How To Find A Good Spot For A 3G Gateway

Recently I was on the road again for a couple of days and as always had my 3G/Wi-Fi router with me to connect several devices to the net with a single 3G connection. After a while I was a bit surprised that despite my mobile phone and the 3G/Wi-Fi box showing very good coverage (5 signal bars) transmission speeds were consistently below 500 kbit/s. Network overload? So I got out my little analyzer and saw that in the spot I placed the 3G router, the signal level was strong (-72 dbm) but there was high interference as two cells were received with an equally strong signal level. The result was an EcNo (signal to noise ratio) of -12db for both cells (for details see here). So despite the 5 signal bars, not an ideal place to put the 3G router.

So I walked around a bit to find a better spot and in most other places I encountered a similar situation. But in a few places I could consistently receive one cell much stronger than the other one, with the serving cell having a much better EcNo of -6 db while the first neighboring cell continued to have -12db. The signal level was a bit weaker (-78 dbm) but the result was quite stunning. Instead of a throughput below 500 kbit/s I persistently got well over 2 MBit/s.

In other words, the signal bars shown on mobile devices today are clearly optimized for showing the user the quality of the network for voice calls but not for finding good spots for placing a 3G router. On the one hand, I don't think it will help to put RSSI and EcNo values in front of the average user as that might be too complicated. On the other hand, though, I think that for data centric products device manufacturers should think about a more meaningful indicator. It's not an easy task though as the signal to noise ratio of the serving cell can vary widely and quickly depending on the activity of other users. But I am sure some middle ground can be found.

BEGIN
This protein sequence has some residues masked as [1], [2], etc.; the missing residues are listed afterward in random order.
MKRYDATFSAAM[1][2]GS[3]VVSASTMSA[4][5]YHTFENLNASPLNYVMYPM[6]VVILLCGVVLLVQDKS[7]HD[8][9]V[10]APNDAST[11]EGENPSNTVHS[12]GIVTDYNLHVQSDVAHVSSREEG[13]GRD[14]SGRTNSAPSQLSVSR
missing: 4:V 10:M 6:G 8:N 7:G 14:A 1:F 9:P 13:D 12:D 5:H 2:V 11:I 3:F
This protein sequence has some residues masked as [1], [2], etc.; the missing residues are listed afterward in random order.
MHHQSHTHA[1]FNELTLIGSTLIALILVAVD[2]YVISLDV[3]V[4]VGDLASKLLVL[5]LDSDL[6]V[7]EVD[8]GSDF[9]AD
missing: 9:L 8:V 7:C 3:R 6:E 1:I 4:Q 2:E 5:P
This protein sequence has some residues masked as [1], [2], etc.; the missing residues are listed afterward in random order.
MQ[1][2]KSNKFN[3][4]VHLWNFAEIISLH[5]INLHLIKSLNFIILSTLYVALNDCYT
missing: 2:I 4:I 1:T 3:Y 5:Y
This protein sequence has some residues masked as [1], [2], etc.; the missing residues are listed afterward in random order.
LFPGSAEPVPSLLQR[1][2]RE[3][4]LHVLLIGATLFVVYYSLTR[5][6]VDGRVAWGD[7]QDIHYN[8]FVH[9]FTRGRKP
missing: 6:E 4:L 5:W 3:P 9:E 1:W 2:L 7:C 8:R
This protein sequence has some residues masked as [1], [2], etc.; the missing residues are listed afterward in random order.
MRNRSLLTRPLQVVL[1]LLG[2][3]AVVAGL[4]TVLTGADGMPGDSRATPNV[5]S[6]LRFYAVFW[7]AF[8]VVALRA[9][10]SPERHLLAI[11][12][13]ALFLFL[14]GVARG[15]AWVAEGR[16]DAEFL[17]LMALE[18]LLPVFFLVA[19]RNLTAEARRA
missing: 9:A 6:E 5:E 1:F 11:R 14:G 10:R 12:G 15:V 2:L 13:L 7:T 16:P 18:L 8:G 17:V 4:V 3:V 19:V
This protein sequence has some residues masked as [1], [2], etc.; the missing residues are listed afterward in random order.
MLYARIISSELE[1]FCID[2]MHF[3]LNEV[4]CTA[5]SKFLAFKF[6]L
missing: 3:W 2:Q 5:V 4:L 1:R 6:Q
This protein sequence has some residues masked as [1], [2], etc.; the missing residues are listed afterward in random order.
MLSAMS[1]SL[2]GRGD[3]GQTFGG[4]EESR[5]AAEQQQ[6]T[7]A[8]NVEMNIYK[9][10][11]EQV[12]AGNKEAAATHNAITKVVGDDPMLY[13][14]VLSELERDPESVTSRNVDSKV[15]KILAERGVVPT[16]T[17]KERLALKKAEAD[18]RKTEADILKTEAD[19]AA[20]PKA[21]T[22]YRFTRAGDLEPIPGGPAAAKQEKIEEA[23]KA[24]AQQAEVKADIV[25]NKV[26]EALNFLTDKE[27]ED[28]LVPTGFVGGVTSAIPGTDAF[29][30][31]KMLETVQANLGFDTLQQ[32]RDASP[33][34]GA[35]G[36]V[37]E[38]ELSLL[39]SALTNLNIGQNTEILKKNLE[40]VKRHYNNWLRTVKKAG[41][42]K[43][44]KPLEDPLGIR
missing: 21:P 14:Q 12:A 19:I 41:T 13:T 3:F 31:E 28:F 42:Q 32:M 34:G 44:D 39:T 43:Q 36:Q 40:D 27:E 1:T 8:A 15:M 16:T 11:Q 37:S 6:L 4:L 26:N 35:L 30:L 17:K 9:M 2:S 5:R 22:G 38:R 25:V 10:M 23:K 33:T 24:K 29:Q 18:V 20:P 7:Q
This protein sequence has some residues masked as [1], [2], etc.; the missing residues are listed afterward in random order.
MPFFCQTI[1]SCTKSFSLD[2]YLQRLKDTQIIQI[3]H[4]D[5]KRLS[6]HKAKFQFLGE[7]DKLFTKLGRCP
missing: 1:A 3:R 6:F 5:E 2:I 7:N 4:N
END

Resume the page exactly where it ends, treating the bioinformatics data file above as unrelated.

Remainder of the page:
3 thoughts on “How To Find A Good Spot For A 3G Gateway”

  1. I like your suggestion! You’re right, there is only quality network indicator for making convenient phone calls in every mobile device, but no indicator for quality 3G feature at all. I hope mobile phone manufacturers and even telecommunication corporates would soon find this out.If they do as such, they would surely hit the market. I’m also glad to hear that most networks nowadays are performing very well in serving their subscribers. Cheers!

  2. What a brilliant idea. I also wonder if the quality of up and downlinks are different as they use separate frequencies (particularly at the higher freqs where multipath may be more significant)?

  3. I also wonder if there was an issue relating to too frequent cell changes between the two dominant cells affecting the throughput.

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